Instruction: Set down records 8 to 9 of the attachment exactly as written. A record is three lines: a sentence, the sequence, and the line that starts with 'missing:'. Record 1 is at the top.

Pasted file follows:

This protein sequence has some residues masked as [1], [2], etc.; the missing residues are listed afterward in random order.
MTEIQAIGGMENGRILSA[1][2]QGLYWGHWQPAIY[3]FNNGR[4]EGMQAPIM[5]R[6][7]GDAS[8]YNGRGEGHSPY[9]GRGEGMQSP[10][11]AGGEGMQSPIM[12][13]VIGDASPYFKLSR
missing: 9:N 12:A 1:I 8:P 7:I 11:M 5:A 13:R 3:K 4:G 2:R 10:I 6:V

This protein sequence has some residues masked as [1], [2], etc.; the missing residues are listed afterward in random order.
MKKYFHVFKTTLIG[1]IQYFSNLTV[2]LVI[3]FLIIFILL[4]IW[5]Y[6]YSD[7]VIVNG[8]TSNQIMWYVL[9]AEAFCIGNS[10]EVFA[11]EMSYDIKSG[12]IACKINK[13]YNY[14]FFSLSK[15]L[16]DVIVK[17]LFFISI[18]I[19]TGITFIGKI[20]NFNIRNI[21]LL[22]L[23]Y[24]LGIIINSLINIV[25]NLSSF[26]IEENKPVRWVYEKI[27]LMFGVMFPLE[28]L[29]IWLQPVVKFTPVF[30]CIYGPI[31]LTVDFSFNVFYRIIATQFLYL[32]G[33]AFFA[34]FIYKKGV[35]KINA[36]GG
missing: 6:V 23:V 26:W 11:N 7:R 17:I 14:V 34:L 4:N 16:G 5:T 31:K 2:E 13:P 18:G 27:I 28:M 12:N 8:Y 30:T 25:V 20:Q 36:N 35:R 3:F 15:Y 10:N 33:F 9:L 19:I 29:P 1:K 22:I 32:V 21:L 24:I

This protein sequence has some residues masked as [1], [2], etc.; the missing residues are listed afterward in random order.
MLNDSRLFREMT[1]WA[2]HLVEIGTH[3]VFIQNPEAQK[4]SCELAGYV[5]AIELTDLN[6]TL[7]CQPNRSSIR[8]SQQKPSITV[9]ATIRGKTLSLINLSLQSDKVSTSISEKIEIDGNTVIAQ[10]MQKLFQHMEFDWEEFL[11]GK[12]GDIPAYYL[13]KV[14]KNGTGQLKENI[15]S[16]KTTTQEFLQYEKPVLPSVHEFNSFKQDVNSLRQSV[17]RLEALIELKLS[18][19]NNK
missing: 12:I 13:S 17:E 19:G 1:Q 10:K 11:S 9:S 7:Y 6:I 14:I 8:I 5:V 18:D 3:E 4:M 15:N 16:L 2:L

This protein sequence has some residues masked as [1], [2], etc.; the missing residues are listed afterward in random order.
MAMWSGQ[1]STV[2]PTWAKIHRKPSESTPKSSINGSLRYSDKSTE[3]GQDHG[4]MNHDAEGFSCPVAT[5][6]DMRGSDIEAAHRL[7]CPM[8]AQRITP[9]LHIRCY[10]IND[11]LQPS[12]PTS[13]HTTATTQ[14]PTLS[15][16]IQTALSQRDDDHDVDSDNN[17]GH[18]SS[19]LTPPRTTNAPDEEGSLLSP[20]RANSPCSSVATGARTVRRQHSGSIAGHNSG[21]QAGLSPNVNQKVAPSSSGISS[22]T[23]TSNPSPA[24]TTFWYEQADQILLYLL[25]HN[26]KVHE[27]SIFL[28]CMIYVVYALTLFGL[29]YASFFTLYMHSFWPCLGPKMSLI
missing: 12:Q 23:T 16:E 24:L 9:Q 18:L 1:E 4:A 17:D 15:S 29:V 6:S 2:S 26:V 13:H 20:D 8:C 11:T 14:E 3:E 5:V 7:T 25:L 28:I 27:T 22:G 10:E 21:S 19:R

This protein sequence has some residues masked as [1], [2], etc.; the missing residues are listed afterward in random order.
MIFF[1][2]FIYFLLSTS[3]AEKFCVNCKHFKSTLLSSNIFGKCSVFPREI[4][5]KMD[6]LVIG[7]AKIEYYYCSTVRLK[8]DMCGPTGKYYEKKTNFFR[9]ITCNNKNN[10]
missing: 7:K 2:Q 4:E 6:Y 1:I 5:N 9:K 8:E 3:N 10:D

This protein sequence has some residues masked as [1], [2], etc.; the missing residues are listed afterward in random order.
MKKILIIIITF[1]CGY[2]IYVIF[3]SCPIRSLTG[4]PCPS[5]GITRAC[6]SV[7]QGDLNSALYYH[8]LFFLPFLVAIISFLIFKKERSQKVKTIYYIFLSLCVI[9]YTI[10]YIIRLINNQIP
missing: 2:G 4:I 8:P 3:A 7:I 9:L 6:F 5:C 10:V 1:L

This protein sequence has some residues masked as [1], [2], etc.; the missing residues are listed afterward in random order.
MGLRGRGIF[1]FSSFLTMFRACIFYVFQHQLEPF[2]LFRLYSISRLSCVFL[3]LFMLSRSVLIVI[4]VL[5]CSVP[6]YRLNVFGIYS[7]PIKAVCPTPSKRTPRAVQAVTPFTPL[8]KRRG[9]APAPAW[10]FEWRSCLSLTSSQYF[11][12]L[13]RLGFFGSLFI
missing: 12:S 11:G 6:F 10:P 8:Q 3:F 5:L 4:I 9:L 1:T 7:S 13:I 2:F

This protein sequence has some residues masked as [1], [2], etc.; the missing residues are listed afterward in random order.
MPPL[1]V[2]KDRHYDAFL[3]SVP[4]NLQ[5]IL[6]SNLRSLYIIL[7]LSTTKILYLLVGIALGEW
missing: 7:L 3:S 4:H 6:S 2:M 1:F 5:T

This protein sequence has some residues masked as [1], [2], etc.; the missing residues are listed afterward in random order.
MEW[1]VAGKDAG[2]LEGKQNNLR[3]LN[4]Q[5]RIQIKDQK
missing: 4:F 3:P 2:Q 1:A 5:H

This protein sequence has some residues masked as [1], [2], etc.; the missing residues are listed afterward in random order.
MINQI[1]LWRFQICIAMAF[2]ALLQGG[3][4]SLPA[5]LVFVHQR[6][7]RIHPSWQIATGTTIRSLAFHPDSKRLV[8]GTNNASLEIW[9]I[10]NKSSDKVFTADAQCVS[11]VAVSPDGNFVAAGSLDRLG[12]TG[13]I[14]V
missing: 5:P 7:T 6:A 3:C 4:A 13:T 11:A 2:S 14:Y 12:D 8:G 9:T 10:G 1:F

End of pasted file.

This protein sequence has some residues masked as [1], [2], etc.; the missing residues are listed afterward in random order.
MPPL[1]V[2]KDRHYDAFL[3]SVP[4]NLQ[5]IL[6]SNLRSLYIIL[7]LSTTKILYLLVGIALGEW
missing: 7:L 3:S 4:H 6:S 2:M 1:F 5:T

This protein sequence has some residues masked as [1], [2], etc.; the missing residues are listed afterward in random order.
MEW[1]VAGKDAG[2]LEGKQNNLR[3]LN[4]Q[5]RIQIKDQK
missing: 4:F 3:P 2:Q 1:A 5:H